SANTA ANA, Calif.—Orange County officials reported declining infection and hospitalization rates from the CCP (Chinese Communist Party) virus prior to the first confirmed case of the Omicron virus variant in San Francisco on Dec. 1.
In Orange County, CCP virus case rates dropped from 7.5 to 6.3 per 100,000 people between Nov. 24 and Nov. 30, according to the Orange County Health Care Agency (OCHCA). The daily cases also declined from 242 to 204.
A fully vaccinated man in San Francisco tested positive for the Omicron virus variant on Nov. 29, after returning from South Africa on Nov. 22, Gov. Gavin Newson said at a Dec. 1 press conference.
The identity of the man remains undisclosed for privacy, but the governor said that the man’s symptoms began on Nov. 25 and have been mild.
After receiving a positive COVID-19 test, the man’s results were transferred to the University of San Francisco for sequencing to determine whether it was the Omicron virus variant.
Those in close contact with the man after his return from South Africa have been tested, and are not positive to date, the governor said.
While there is no knowledge of an outbreak in the San Francisco Area, the governor urged more residents to get vaccinated.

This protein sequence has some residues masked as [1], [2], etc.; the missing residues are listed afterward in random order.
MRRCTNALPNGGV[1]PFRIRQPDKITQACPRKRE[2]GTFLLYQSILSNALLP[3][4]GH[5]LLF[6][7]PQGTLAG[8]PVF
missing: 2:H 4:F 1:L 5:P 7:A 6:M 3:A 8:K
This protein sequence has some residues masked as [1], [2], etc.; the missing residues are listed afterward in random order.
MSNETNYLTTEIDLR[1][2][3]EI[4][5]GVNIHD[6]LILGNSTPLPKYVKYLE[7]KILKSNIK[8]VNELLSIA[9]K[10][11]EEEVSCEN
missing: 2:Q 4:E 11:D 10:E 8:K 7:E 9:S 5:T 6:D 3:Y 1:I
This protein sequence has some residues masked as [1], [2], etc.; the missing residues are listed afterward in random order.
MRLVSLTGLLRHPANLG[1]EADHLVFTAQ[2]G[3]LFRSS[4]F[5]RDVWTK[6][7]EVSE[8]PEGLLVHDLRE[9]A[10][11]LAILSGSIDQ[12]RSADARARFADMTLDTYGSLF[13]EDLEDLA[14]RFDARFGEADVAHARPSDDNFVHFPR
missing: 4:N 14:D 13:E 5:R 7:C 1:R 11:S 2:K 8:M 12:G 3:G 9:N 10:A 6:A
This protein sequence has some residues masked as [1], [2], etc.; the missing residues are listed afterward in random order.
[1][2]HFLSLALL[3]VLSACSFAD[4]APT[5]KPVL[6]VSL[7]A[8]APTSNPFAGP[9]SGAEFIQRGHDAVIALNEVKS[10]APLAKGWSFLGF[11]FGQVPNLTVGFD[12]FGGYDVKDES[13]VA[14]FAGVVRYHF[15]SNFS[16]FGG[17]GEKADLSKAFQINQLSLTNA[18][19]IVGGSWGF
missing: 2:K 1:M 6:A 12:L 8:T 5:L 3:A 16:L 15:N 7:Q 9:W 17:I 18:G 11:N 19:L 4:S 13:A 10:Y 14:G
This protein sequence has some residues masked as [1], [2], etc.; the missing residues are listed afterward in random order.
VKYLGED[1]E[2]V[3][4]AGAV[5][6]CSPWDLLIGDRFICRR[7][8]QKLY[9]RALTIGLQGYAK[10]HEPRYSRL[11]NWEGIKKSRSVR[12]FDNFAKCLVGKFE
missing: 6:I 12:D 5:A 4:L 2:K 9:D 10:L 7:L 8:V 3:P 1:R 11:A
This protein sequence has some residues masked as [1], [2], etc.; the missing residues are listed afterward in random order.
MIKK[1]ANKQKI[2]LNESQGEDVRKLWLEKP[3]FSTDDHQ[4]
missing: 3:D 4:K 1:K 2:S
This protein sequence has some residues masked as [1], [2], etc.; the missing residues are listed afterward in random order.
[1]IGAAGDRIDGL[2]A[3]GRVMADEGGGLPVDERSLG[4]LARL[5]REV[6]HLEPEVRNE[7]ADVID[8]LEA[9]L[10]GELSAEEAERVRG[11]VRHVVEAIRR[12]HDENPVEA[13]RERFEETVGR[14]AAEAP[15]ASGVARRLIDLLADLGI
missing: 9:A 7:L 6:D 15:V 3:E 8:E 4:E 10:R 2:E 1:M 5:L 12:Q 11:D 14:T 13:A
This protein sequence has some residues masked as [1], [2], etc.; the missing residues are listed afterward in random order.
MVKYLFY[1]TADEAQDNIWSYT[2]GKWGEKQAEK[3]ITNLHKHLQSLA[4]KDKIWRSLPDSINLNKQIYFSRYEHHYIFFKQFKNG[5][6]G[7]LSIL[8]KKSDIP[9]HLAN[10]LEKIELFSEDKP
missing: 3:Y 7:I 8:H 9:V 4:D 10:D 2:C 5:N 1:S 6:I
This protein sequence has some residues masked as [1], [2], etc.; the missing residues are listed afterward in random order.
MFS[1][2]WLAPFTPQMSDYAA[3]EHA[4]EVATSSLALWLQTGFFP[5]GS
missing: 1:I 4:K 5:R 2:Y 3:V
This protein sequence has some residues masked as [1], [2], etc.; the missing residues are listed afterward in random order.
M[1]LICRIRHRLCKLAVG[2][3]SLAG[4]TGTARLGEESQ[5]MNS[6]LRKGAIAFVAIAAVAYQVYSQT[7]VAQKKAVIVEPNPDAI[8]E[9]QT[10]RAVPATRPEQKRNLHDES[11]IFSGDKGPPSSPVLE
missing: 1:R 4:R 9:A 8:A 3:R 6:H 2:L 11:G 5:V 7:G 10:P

“We have to keep our mind open, but maintain our vigilance. That’s why we’re here and just doubling down on what we’re doing [with vaccines] is the most important message I think we can communicate so we can avoid any shutdowns, we can avoid shutting down our schools or businesses. None of us want to see that happen. I certainly don’t want to see that happen. And I see no indication at this moment whatsoever,” Newsom said at a Dec. 1 press conference in Merced, California.
To combat the spread of the Omicron variant, California is increasing CCP virus testing at airports for residents returning from South Africa, Newsom said.
OCHCA said it’s unclear how contagious and severe the symptoms of the Omicron virus variant are.
“More is still being learned about how the Omicron variant spreads, infects people, and responds to vaccines,” OCHCA said in a Nov. 30 statement. “It is currently unknown if Omicron causes more severe COVID-19 illness than other variants or how it might impact response to treatment.”
Despite the decrease in cases, hospitalization increased from 188 to 196, including intensive care unit patients from 49 to 52 per day.